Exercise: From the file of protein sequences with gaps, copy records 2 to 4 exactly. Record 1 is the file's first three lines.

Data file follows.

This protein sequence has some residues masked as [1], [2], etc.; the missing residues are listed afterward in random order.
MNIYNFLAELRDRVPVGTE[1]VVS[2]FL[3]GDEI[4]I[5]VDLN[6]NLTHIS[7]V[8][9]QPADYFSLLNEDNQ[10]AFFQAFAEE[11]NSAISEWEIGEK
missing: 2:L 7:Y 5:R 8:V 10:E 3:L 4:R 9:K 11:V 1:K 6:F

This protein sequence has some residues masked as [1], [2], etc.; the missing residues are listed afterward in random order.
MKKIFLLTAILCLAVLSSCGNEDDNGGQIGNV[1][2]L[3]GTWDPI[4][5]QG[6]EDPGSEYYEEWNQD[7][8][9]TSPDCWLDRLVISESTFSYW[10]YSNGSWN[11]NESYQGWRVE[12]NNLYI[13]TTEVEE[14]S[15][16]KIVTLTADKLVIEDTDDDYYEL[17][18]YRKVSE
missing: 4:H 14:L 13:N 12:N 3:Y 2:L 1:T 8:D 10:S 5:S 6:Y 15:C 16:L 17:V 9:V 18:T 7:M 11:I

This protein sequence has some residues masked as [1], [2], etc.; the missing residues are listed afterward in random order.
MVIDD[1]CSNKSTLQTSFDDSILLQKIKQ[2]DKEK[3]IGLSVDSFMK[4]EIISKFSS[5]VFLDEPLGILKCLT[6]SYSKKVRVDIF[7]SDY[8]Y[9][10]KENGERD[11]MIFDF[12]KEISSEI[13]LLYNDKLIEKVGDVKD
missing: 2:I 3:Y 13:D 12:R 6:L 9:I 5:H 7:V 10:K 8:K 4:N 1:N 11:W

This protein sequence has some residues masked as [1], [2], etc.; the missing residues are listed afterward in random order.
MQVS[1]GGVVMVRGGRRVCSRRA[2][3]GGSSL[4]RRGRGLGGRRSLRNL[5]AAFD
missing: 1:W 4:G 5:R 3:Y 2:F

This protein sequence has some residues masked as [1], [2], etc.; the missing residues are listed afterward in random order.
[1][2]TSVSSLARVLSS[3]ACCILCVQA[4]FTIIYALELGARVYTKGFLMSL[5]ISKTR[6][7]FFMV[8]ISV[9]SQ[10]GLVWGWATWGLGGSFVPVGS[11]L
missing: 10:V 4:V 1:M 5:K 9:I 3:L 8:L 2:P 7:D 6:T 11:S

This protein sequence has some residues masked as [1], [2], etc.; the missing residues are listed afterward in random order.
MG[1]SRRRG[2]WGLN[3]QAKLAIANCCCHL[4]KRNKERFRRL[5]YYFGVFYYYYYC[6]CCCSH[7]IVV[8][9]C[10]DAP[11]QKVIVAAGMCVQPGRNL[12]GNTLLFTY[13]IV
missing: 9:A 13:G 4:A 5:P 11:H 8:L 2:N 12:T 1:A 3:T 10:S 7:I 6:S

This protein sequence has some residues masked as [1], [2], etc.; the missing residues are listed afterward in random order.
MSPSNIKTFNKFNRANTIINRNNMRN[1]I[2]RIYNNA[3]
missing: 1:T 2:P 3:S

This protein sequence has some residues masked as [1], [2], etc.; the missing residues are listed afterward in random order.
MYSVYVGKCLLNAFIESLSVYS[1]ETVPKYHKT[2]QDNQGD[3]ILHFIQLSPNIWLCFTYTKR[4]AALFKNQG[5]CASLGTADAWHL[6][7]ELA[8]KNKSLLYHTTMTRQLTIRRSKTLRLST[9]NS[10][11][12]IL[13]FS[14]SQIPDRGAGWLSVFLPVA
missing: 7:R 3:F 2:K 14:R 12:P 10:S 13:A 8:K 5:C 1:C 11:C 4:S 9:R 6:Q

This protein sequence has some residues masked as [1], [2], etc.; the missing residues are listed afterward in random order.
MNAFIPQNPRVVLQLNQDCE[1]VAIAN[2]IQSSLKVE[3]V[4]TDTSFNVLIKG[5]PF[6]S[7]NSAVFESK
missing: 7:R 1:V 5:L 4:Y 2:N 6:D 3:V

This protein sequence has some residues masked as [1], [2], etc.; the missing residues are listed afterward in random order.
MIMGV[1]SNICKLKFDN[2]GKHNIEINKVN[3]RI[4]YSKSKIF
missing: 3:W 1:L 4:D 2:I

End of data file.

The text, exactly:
This protein sequence has some residues masked as [1], [2], etc.; the missing residues are listed afterward in random order.
MKKIFLLTAILCLAVLSSCGNEDDNGGQIGNV[1][2]L[3]GTWDPI[4][5]QG[6]EDPGSEYYEEWNQD[7][8][9]TSPDCWLDRLVISESTFSYW[10]YSNGSWN[11]NESYQGWRVE[12]NNLYI[13]TTEVEE[14]S[15][16]KIVTLTADKLVIEDTDDDYYEL[17][18]YRKVSE
missing: 4:H 14:L 13:N 12:N 3:Y 2:L 1:T 8:D 10:S 5:S 6:Y 15:C 16:L 17:V 9:V 18:T 7:M 11:I

This protein sequence has some residues masked as [1], [2], etc.; the missing residues are listed afterward in random order.
MVIDD[1]CSNKSTLQTSFDDSILLQKIKQ[2]DKEK[3]IGLSVDSFMK[4]EIISKFSS[5]VFLDEPLGILKCLT[6]SYSKKVRVDIF[7]SDY[8]Y[9][10]KENGERD[11]MIFDF[12]KEISSEI[13]LLYNDKLIEKVGDVKD
missing: 2:I 3:Y 13:D 12:R 6:L 9:I 5:H 7:V 10:K 8:K 4:N 1:N 11:W

This protein sequence has some residues masked as [1], [2], etc.; the missing residues are listed afterward in random order.
MQVS[1]GGVVMVRGGRRVCSRRA[2][3]GGSSL[4]RRGRGLGGRRSLRNL[5]AAFD
missing: 1:W 4:G 5:R 3:Y 2:F